Beware of romance scams this Valentine’s Day

romance scams

Romance scams are on the rise, with Australians losing millions of dollars each year to fraudsters posing as online love interests.

Australians lost $46.8 million to romance scams in 2021, a 20 per cent increase on the year before, as the pandemic forces people to spend more of their personal and professional lives online.

Around 17 per cent of Australians say they have been a victim of a romance scam, defined as: “when someone begins an online relationship with you with the intention of scamming you out of money”, according to’s romance scam report.

The figures aren’t surprising considering that 23 per cent of Australians say they have been in a romantic relationship with someone they met online, but never met in person. Of these, 26 per cent had sent their romantic interest money – an average of $1,069 each.

While many people are worried about scammers on dating apps, most romance scams are initiated via social media, followed by apps and then the internet more broadly.

Correspondingly, the primary targets of romance scams are middle-aged Australians using social media, rather than younger Australians using apps like Tinder and Bumble. The age group with the highest number of reports was 45-54 year-olds.

How to spot romance scams 

“A scammer is dangerous and detrimental to more than just your love life,” says dating coach Russ Ross from The Social Collective.

“With the risk of financial loss or identity theft, it’s important to look for the red flags and immediately shut down and report the interaction

Ross says there are a number of red flags to watch out for:

Is their profile too good to be true? Do they seem too well curated and too perfect? Do a quick Google search on their name to see if you can find any social media presence. 

What do their profile pictures look like? Are they too professional, are they just that little bit too sexy or provocative? Do an image search on their photo to see if the same picture is being used with different names on different dating platforms.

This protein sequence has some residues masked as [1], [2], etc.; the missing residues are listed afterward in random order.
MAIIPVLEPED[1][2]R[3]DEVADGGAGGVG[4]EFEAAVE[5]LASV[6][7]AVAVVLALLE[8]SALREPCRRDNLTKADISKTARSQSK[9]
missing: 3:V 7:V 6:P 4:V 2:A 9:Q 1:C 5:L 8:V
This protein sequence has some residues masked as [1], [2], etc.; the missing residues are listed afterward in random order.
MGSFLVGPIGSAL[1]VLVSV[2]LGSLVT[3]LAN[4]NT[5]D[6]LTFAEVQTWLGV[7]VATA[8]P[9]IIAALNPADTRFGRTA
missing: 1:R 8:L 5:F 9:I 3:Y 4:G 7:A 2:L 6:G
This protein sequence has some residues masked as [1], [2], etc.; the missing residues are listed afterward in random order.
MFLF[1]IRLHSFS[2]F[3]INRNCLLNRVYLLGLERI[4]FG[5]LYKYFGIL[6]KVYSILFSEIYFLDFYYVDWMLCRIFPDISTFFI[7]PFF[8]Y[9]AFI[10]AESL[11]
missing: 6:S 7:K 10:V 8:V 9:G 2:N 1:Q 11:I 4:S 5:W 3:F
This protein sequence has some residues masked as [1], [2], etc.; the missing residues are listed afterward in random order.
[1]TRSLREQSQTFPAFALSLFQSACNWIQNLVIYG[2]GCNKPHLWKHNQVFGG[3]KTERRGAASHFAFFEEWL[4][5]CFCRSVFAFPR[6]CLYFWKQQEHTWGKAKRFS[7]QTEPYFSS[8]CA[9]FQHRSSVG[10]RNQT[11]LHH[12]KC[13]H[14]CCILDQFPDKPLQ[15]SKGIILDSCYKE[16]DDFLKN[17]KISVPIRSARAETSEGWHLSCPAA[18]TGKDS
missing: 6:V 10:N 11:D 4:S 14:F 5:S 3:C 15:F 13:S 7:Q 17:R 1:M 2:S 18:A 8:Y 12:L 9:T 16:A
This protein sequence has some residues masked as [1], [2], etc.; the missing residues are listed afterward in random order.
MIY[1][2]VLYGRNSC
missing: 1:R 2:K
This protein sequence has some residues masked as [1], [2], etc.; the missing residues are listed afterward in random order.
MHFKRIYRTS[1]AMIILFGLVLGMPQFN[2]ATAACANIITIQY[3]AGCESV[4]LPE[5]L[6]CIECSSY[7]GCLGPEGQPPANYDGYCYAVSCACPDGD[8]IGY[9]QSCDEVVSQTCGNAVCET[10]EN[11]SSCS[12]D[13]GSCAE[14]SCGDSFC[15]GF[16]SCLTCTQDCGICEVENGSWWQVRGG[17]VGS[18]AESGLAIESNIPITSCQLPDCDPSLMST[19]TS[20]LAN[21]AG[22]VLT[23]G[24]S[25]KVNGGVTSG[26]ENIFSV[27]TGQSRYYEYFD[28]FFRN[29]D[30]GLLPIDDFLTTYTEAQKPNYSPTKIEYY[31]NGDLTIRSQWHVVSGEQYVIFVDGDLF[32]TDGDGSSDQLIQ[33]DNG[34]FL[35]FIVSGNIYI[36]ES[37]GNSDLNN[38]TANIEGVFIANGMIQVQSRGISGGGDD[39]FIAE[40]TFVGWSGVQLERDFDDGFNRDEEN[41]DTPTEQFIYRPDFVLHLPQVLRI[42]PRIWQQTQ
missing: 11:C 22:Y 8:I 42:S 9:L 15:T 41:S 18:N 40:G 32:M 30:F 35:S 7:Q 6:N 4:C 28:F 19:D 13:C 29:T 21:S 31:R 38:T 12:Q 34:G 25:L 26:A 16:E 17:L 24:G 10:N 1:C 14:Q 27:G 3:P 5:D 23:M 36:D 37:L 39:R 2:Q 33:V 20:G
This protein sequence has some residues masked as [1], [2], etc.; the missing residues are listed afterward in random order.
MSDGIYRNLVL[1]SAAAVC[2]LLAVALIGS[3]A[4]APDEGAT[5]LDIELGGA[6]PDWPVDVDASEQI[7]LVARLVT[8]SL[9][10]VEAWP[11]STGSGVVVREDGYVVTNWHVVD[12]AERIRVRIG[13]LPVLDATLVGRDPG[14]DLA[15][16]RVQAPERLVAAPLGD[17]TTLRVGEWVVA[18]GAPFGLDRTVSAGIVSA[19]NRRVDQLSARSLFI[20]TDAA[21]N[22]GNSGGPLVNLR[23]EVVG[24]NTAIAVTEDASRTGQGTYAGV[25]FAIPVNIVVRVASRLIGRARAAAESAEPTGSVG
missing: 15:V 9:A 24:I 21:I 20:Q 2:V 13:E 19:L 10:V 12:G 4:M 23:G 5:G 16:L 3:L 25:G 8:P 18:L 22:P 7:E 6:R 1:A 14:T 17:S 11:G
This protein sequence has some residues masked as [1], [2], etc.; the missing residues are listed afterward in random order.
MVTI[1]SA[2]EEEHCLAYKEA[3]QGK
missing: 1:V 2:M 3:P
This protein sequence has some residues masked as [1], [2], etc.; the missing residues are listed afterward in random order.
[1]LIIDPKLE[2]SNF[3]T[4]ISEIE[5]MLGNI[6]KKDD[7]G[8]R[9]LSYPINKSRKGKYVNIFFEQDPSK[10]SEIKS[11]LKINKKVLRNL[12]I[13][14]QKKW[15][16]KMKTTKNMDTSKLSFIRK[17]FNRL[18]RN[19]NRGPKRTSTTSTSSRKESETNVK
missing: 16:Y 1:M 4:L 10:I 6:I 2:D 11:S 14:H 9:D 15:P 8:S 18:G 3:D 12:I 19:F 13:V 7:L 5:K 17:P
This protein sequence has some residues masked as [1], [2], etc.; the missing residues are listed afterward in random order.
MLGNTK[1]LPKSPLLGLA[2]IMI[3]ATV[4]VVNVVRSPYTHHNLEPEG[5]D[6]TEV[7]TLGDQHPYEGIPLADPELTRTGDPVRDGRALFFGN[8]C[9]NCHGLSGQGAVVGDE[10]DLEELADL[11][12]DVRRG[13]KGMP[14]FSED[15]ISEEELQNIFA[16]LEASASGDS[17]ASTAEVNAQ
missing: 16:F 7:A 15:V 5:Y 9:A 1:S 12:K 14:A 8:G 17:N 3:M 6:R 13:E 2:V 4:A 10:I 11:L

Do they live or work outside your radius? Some people will say that they live locally but are based remotely for work and that it will be a struggle to meet up in person. Often scammers will note they work in the military, or their job takes them away regularly. 

Do they keep making excuses to not meet up with you? This is often a big red flag. You have either met a time waster, who is on the apps for all the wrong reasons, or a scammer.

Is the relationship progressing too fast? Are they saying ‘I love you’ too early? Are you being swept up in a whirlwind of romance within the first two weeks? Real love and connection takes time, so be careful not to emotionally invest too early.

Are they asking you for money or personal information? If you are caught up in the moment and the false promises, it can be easy to not realise you are being scammed. No matter what the situation, never give anyone money, bank details or personal information online – especially if you have just started dating them and have never met them in person.

More news about scams on GadgetGuy.